MORGAN: OK, Robert I can see you, you can maybe get in here.

REICH: Well, you know, if I may disagree with my good friend Larry Kudlow. You have all my ...

MORGAN: You may, sir.

REICH: ... enormous respect, but you're absolutely wrong on this, Larry. First of all, there is a danger of default and the markets are beginning to inflect that danger, interest rates are beginning to spike and not only that but we have could seen that the stock market since mid-September when the Republican started to talk about a shutdown. The stock market also has lost ground but that was about 6 percent below what it was before and all of these things have some pressure on the Republican Party.

Let me get to the second point you just raised. There is in fact, you are right that a default does not automatically triggered by October 17th that is Jack Lew and the treasury could prioritize increase payments on our debts, but that would mean at the same time, no this is the important point it would mean cutting dramatically everything else the government owes to Social Security recipients, to Medicare recipients. In other words millions of people would be jeopardized even though creditors would get their money.

KUDLOW: No, no, no.

REICH: And this would only be for any priority by a couple of days, this been only by a couple of days.

KUDLOW: Any prioritization ...

MORGAN: OK, now go into Larry.

KUDLOW: ... any prioritization will take care of the entitlement payments, Medicaid, Medicare, Social Security, Robert is wrong just trying to scare people, take care of veteran's payments, any prioritization would do that but I want to say this ...

REICH: Wait a minute ...

KUDLOW: This battle -- hang on Robert, prioritization is that ...

REICH: What is not prioritized?

KUDLOW: But we will --We are going through a debate in this country about the size and scope of government and that includes some of the lesser programs, do we need everything we have? That's part of this debate and I think you're going to see as this debate continues and you have, and Obama is going to be part of this finally, he's going to get involved, they'll be decisions made and you know what we don't need everything we have in our government.

And you know what we don't need the crazy complex taxes that we have in our government and you know what we don't need $500, $600, $700 billion deficits every year, we don't need that and that's a major part of this debate.

MORGAN: Larry, great to see you.

REICH: But let me, let me agree with -- let me agree with Larry Kudlow ...

MORGAN: You can't say anything Robert I am shutting you down.

REICH: I think it is ...

MORGAN: Robert it is good to see you then shutdown is being implementing with immediate effect. So, we have to go with the next ...

REICH: You're giving Larry Kudlow the last word?

MORGAN: I have given the Larry Kudlow the last word but the good news is you can come back other -- tomorrow or the next day and have another word. So, gentlemen, thank you both very much. I have good news on the Breaking News we had earlier that everybody is now off that roller coaster. So, that shutdown has been saved is that now the new metaphor for the American economy. I just hope so.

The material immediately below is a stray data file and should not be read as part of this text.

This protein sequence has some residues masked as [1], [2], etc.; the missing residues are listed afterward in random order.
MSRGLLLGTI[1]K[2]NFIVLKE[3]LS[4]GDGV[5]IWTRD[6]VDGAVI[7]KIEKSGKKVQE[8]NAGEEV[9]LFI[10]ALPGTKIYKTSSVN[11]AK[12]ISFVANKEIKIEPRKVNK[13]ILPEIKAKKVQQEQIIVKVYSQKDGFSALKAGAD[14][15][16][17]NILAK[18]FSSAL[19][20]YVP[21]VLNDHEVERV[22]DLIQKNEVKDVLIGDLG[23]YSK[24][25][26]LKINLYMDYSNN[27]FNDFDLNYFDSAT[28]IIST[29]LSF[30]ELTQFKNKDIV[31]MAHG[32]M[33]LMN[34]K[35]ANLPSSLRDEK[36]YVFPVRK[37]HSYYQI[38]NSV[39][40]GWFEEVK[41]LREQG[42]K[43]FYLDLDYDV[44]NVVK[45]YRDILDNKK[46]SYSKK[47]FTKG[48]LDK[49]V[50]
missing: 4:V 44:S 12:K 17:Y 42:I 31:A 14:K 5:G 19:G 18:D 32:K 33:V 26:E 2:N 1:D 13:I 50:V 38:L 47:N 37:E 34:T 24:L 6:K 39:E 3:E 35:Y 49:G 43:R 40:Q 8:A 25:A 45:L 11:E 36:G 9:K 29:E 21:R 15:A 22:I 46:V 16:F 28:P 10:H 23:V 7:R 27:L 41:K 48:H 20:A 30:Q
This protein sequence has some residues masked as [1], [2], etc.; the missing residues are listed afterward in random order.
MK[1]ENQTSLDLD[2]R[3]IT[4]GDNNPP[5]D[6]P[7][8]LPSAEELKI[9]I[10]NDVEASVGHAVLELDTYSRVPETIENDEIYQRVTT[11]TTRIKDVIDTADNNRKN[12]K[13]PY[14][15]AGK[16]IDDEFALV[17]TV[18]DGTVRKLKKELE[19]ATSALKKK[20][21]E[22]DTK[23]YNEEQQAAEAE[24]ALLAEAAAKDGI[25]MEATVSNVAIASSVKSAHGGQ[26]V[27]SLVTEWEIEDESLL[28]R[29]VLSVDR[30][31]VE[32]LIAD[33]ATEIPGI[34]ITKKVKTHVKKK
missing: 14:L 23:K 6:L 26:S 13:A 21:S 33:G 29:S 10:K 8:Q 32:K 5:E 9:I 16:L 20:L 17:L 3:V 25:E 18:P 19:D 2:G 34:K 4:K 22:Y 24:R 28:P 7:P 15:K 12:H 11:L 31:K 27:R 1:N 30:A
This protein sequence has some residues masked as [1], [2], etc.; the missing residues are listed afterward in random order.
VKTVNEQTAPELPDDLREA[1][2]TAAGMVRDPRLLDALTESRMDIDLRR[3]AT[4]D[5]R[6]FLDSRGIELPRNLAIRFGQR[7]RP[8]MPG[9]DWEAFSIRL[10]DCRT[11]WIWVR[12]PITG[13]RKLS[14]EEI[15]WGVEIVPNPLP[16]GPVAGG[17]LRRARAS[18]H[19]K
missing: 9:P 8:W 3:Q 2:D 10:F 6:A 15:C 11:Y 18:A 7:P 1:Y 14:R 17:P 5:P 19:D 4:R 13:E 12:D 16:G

And coming up, gun violence that shocked America 10 little girls were shot in an Amish schoolhouse, five were killed, the shooters widow breaks a sign (inaudible) next a quite extraordinary interview.

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(BEGIN VIDEO CLIP)

COL. JEFFREY MILLER, PENNSYLVANIA STATE POLICE CHIEF: He had taken extreme measures to fortify this location and it seems to us that perhaps he was preparing to for a lengthy siege. He blind everybody up on the blackboard and then he let the male students to go.

(END VIDE CLIP)

MORGAN: It was a day that shocked America. October the 2nd, 2006, Charles Roberts burst into one-room Amish Schoolhouse in Nickel Mines, Pennsylvania with a handgun, a 12 gauge shotgun, a rifle, a stun gun, knives, a toolbox and string (ph) devices. He shot 10 school girls killing five of them before killing himself.

Now his widow Marie Monville is finally speaking out after years of silence. She's the author of "One Light Still Shines". And she joins me now. Welcome to you.

MARIE MONVILLE, AUTHOR OF ONE LIGHT STILL SHINES: Thank you.

MORGAN: Incredibly difficult being to go through incredibly difficult thing I would imagine to write about and probably to talk about. When you look back to that day, you think back that day and you've obviously have to recall it all for your book, did anything at all warned you that he could possibly be capable of this -- the man you knew as you husband and a loving father of anything like this?

MONVILLE: Not at all. You know, it was a really beautiful morning. The sky was clear. The sun was shining. It was an Indian summer kind of day. The windows were open and we could hear the sounds of harvesting. And, you know, we're getting the kids ready for school. We walked them to the bus stop together. He gave them each a hug and kiss and said, "I love you", before they board at the bus. And it did not at all seem to be the day that it would turn in to.

MORGAN: When you got the phone call from him, suddenly his voice sounded very, very different. Describe that moment to me.